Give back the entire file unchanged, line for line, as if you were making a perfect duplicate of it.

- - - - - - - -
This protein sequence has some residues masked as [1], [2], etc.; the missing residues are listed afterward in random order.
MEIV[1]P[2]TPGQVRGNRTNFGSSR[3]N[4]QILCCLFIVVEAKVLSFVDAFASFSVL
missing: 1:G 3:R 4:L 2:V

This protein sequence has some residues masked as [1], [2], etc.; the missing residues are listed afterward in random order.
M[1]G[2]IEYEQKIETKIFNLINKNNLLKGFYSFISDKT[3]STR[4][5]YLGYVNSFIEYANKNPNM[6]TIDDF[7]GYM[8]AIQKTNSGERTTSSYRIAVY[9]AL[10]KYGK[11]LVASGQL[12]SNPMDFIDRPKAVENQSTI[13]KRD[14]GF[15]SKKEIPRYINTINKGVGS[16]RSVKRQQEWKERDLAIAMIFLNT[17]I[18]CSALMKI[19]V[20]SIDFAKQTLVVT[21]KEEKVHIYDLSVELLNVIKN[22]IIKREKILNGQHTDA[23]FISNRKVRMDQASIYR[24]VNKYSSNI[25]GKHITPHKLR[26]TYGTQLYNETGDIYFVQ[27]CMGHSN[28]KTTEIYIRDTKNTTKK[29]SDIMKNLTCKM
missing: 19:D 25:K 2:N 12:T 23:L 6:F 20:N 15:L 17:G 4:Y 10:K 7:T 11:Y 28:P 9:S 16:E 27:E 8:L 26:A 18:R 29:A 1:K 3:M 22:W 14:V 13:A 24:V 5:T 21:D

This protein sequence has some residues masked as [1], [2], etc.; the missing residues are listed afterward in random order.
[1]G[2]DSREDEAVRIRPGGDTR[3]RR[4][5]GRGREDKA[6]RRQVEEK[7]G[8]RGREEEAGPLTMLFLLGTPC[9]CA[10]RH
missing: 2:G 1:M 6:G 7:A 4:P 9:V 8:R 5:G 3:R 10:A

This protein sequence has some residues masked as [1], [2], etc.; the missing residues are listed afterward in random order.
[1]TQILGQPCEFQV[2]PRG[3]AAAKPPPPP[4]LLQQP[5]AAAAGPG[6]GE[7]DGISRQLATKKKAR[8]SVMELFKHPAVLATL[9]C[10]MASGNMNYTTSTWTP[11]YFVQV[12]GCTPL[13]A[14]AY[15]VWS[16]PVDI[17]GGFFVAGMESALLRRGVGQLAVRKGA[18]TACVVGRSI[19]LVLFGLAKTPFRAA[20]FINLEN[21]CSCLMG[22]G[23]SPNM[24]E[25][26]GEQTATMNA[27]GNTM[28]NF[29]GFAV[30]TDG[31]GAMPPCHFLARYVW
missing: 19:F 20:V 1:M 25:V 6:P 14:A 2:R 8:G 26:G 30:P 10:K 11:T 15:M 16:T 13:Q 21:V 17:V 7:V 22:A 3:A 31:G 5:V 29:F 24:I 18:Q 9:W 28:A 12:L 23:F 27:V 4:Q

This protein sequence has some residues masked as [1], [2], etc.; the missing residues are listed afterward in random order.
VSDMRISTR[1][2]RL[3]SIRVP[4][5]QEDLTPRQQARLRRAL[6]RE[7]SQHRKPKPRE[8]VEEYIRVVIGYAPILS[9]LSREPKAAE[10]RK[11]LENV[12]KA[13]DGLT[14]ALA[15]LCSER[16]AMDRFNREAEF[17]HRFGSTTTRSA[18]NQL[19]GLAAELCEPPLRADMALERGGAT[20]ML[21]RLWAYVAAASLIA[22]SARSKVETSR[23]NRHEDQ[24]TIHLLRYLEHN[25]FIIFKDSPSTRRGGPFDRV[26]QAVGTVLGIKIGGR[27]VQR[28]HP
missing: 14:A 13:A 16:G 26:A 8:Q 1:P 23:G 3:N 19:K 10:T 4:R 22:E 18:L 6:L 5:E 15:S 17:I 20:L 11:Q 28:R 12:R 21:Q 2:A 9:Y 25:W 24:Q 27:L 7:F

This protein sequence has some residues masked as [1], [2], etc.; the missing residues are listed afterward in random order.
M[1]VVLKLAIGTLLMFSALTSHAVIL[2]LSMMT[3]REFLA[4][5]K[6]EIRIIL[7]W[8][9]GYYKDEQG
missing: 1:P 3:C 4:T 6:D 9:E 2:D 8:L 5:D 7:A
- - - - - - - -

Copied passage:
This protein sequence has some residues masked as [1], [2], etc.; the missing residues are listed afterward in random order.
MEIV[1]P[2]TPGQVRGNRTNFGSSR[3]N[4]QILCCLFIVVEAKVLSFVDAFASFSVL
missing: 1:G 3:R 4:L 2:V

This protein sequence has some residues masked as [1], [2], etc.; the missing residues are listed afterward in random order.
M[1]G[2]IEYEQKIETKIFNLINKNNLLKGFYSFISDKT[3]STR[4][5]YLGYVNSFIEYANKNPNM[6]TIDDF[7]GYM[8]AIQKTNSGERTTSSYRIAVY[9]AL[10]KYGK[11]LVASGQL[12]SNPMDFIDRPKAVENQSTI[13]KRD[14]GF[15]SKKEIPRYINTINKGVGS[16]RSVKRQQEWKERDLAIAMIFLNT[17]I[18]CSALMKI[19]V[20]SIDFAKQTLVVT[21]KEEKVHIYDLSVELLNVIKN[22]IIKREKILNGQHTDA[23]FISNRKVRMDQASIYR[24]VNKYSSNI[25]GKHITPHKLR[26]TYGTQLYNETGDIYFVQ[27]CMGHSN[28]KTTEIYIRDTKNTTKK[29]SDIMKNLTCKM
missing: 19:D 25:K 2:N 12:T 23:L 6:F 20:N 15:L 17:G 4:Y 10:K 7:T 11:Y 28:P 9:S 16:E 27:E 8:L 26:A 18:R 29:A 1:K 3:M 22:W 14:V 13:A 24:V 5:T 21:D

This protein sequence has some residues masked as [1], [2], etc.; the missing residues are listed afterward in random order.
[1]G[2]DSREDEAVRIRPGGDTR[3]RR[4][5]GRGREDKA[6]RRQVEEK[7]G[8]RGREEEAGPLTMLFLLGTPC[9]CA[10]RH
missing: 2:G 1:M 6:G 7:A 4:P 9:V 8:R 5:G 3:R 10:A

This protein sequence has some residues masked as [1], [2], etc.; the missing residues are listed afterward in random order.
[1]TQILGQPCEFQV[2]PRG[3]AAAKPPPPP[4]LLQQP[5]AAAAGPG[6]GE[7]DGISRQLATKKKAR[8]SVMELFKHPAVLATL[9]C[10]MASGNMNYTTSTWTP[11]YFVQV[12]GCTPL[13]A[14]AY[15]VWS[16]PVDI[17]GGFFVAGMESALLRRGVGQLAVRKGA[18]TACVVGRSI[19]LVLFGLAKTPFRAA[20]FINLEN[21]CSCLMG[22]G[23]SPNM[24]E[25][26]GEQTATMNA[27]GNTM[28]NF[29]GFAV[30]TDG[31]GAMPPCHFLARYVW
missing: 19:F 20:V 1:M 25:V 6:P 14:A 2:R 8:G 26:G 30:P 10:K 11:T 15:M 16:T 13:Q 21:V 17:V 7:V 22:A 3:A 31:G 5:V 29:F 24:I 18:Q 9:W 28:A 12:L 23:F 27:V 4:Q

This protein sequence has some residues masked as [1], [2], etc.; the missing residues are listed afterward in random order.
VSDMRISTR[1][2]RL[3]SIRVP[4][5]QEDLTPRQQARLRRAL[6]RE[7]SQHRKPKPRE[8]VEEYIRVVIGYAPILS[9]LSREPKAAE[10]RK[11]LENV[12]KA[13]DGLT[14]ALA[15]LCSER[16]AMDRFNREAEF[17]HRFGSTTTRSA[18]NQL[19]GLAAELCEPPLRADMALERGGAT[20]ML[21]RLWAYVAAASLIA[22]SARSKVETSR[23]NRHEDQ[24]TIHLLRYLEHN[25]FIIFKDSPSTRRGGPFDRV[26]QAVGTVLGIKIGGR[27]VQR[28]HP
missing: 14:A 13:A 16:G 26:A 8:Q 1:P 23:G 3:N 19:K 10:T 4:R 22:E 18:L 6:L 5:E 15:S 17:I 20:L 11:Q 28:R 12:R 21:Q 2:A 9:Y 25:W 24:Q 27:L 7:F

This protein sequence has some residues masked as [1], [2], etc.; the missing residues are listed afterward in random order.
M[1]VVLKLAIGTLLMFSALTSHAVIL[2]LSMMT[3]REFLA[4][5]K[6]EIRIIL[7]W[8][9]GYYKDEQG
missing: 1:P 3:C 4:T 6:D 9:E 2:D 8:L 5:D 7:A